Transactions of the Institution of Mining and Metallurgy, Section A: Mining Technology

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  • ISSN
    1474-9009

Publications in this journal

  • Transactions of the Institution of Mining and Metallurgy, Section A: Mining Technology 12/2014; 123(4):183-192.
  • Transactions of the Institution of Mining and Metallurgy, Section A: Mining Technology 06/2014;
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    ABSTRACT: In order to develop downstream processing routines for iron ore and to understand the behaviour of the ore during processing, extensive mineralogical characterisation is required. Microscopic analysis of polished sections is effective to determine mineral associations, mineral liberation and grain size distribution. There are two main imaging techniques used for the characterisation of iron ore, i.e. optical image analysis (OIA) and scanning electron microscopy (SEM). In this article, a QEMSCAN system is used as an example of SEM methodology and results obtained from it are compared against results obtained by the CSIRO Recognition3/Mineral3 OIA system. Both OIA and SEM systems have advantages and drawbacks. Even though the latest SEM systems can distinguish between major iron oxides and oxyhydroxides, it is still problematic for SEM systems to distinguish between iron oreminerals very close in oxygen content, e.g. hematite and hydrohematite, or between different types of goethite. Scanning electron microscopy systems also can misidentify minerals with close chemical composition, i.e. hematite as magnetite and vitreous goethite as hematite. In OIA, iron minerals with slight differences in their oxidation or hydration state are more easily and directly recognisable by correlation with their reflectivity. In bothmethods, the presence of microporosity can result in some misidentification, but in SEM methods misidentifications due to microporosity can be critical. Low resolution during QEMSCAN analysis can significantly affect the textural classification of particle sections. The main conclusion of this study is that, for low iron content ores or tailings, SEM systems can provide much more detailed information on the gangue minerals than OIA. However, for routine characterisation of iron ores with high iron content and containing a variety of iron oxides and oxyhydroxides, OIA is a faster, more cost effective and more reliable method of iron ore characterisation. A combined approach using both techniques will provide the most detailed understanding of iron ore samples being characterised.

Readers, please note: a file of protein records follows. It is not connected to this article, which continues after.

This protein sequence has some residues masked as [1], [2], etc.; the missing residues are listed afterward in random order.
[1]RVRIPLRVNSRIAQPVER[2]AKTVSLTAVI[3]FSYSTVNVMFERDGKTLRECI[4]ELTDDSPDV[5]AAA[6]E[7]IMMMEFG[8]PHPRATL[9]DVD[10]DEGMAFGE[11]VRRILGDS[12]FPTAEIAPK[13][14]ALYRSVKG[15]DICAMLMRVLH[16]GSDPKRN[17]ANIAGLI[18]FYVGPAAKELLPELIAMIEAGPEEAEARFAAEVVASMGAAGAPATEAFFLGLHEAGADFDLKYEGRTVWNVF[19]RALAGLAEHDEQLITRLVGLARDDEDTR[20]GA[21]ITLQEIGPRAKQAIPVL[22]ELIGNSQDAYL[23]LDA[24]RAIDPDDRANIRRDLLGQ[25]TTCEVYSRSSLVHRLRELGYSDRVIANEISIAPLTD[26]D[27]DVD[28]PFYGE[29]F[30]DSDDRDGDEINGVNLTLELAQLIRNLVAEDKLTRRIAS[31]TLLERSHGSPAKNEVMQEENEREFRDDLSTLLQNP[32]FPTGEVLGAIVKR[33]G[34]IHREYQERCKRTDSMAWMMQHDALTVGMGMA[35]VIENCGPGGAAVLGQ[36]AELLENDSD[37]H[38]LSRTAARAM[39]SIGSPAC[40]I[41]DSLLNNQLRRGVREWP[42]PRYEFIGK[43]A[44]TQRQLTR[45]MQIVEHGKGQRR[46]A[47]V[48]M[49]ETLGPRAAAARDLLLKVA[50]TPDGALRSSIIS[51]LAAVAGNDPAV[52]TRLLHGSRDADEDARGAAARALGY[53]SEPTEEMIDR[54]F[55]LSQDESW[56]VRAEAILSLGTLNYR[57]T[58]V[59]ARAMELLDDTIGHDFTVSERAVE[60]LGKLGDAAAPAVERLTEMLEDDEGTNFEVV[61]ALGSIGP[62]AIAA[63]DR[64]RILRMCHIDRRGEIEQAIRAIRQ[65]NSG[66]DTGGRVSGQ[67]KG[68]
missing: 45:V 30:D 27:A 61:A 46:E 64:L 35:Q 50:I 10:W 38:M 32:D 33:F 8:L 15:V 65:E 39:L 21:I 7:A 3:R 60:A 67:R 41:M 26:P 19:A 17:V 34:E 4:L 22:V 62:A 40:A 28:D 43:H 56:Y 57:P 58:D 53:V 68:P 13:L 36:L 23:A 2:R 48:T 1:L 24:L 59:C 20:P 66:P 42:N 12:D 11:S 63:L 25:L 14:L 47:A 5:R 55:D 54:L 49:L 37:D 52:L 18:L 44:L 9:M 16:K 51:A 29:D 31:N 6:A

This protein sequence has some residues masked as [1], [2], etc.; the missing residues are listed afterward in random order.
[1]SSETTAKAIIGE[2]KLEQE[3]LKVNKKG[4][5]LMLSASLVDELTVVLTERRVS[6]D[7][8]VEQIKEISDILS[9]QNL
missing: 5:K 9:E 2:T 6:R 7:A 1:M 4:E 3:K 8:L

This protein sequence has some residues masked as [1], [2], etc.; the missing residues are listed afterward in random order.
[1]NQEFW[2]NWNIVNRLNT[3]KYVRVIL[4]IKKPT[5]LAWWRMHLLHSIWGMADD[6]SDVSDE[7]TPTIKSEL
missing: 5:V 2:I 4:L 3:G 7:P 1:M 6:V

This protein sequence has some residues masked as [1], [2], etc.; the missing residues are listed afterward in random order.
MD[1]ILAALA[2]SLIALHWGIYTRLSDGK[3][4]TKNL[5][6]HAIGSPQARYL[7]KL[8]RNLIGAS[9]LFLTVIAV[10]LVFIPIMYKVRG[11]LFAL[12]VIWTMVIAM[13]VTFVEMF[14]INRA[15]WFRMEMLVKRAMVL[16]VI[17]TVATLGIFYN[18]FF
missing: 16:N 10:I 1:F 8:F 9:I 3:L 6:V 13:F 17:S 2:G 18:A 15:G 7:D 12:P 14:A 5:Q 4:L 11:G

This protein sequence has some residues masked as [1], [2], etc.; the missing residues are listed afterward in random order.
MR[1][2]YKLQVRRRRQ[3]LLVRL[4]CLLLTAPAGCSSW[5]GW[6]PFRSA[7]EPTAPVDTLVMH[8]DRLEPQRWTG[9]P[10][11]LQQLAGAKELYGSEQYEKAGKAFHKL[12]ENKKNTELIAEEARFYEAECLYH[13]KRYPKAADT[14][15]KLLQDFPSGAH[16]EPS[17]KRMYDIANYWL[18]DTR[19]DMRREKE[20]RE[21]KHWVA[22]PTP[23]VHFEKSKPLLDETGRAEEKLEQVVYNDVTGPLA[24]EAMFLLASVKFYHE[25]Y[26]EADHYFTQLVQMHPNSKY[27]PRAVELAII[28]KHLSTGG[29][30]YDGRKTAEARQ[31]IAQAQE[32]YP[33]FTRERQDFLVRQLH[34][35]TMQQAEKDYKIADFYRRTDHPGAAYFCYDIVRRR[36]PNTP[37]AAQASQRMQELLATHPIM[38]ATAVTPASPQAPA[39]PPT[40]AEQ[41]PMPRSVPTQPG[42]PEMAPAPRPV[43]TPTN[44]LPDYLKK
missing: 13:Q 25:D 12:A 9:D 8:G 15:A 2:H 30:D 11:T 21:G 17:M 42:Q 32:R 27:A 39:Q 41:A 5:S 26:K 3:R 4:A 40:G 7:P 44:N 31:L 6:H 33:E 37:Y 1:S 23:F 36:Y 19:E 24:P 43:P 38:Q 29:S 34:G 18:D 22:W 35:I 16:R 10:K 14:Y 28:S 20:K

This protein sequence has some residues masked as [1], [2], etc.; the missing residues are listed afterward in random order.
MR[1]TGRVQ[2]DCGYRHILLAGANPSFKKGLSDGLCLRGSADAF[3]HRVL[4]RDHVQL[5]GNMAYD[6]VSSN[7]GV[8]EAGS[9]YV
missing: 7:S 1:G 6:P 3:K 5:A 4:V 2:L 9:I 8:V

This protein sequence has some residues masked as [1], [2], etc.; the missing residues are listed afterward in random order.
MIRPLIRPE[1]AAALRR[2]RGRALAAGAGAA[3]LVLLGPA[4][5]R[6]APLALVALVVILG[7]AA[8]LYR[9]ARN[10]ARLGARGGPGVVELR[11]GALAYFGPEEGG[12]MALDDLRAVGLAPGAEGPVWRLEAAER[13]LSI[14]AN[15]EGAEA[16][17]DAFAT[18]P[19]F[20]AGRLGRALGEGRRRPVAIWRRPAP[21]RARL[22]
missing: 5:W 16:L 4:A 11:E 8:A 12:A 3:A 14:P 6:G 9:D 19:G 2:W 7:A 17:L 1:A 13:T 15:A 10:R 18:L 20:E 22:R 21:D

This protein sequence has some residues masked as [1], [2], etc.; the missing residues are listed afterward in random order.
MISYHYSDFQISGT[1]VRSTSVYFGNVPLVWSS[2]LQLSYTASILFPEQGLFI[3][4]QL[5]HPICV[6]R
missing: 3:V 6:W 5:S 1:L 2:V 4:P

Transactions of the Institution of Mining and Metallurgy, Section A: Mining Technology 03/2014; 122(4):217-229.
  • Transactions of the Institution of Mining and Metallurgy, Section A: Mining Technology 03/2014; 123(1):56-57.
  • Transactions of the Institution of Mining and Metallurgy, Section A: Mining Technology 09/2013; 122(3):159-165.
  • Transactions of the Institution of Mining and Metallurgy, Section A: Mining Technology 06/2013; 122(2):101-109.
  • Transactions of the Institution of Mining and Metallurgy, Section A: Mining Technology 03/2013; 122(1):33-45.
  • Transactions of the Institution of Mining and Metallurgy, Section A: Mining Technology 03/2013; 122(1):53-61.
  • Transactions of the Institution of Mining and Metallurgy, Section A: Mining Technology 06/2012; 121(2):97-108.
  • Transactions of the Institution of Mining and Metallurgy, Section A: Mining Technology 09/2011; 120(3):158-169.
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    ABSTRACT: At Cliffs Natural Resources Ltd (CNR) crushing and shipping sample stations, precisions are estimated for the sampling, preparation and measurement stages of iron ore sampling in accordance with ISO 3085 (2002). In this standard, gross duplicate samples are prepared at each of the three stages, yielding eight measurement assays. Appropriate calculations of the differences between assay pairs are then made to estimate precision of each stage of sampling. The international standard for checking precision in iron ore sampling, ISO 3085 (2002), prescribes a method for identifying outliers that is ambiguous and possibly inappropriate. The procedure also makes an unnecessary implicit assumption, that the differences between assay pairs are normally distributed. The Anderson?Darling statistic is used to demonstrate that in some cases the assay pair differences have distributions significantly different from normal. When applied at CNR as specified, the standard leads to precision estimates well below the expected values, thus overestimating the sampling method’s capability and limiting the opportunity for real process improvement. This paper suggests an improved method of estimating sampling, preparation and measurement precision. A bootstrap procedure is used to estimate confidence limits for the calculated precision estimates. The proposed method would be suitable for testing blast hole precision. The discussion is supported by extensive simulation modelling of realistic data.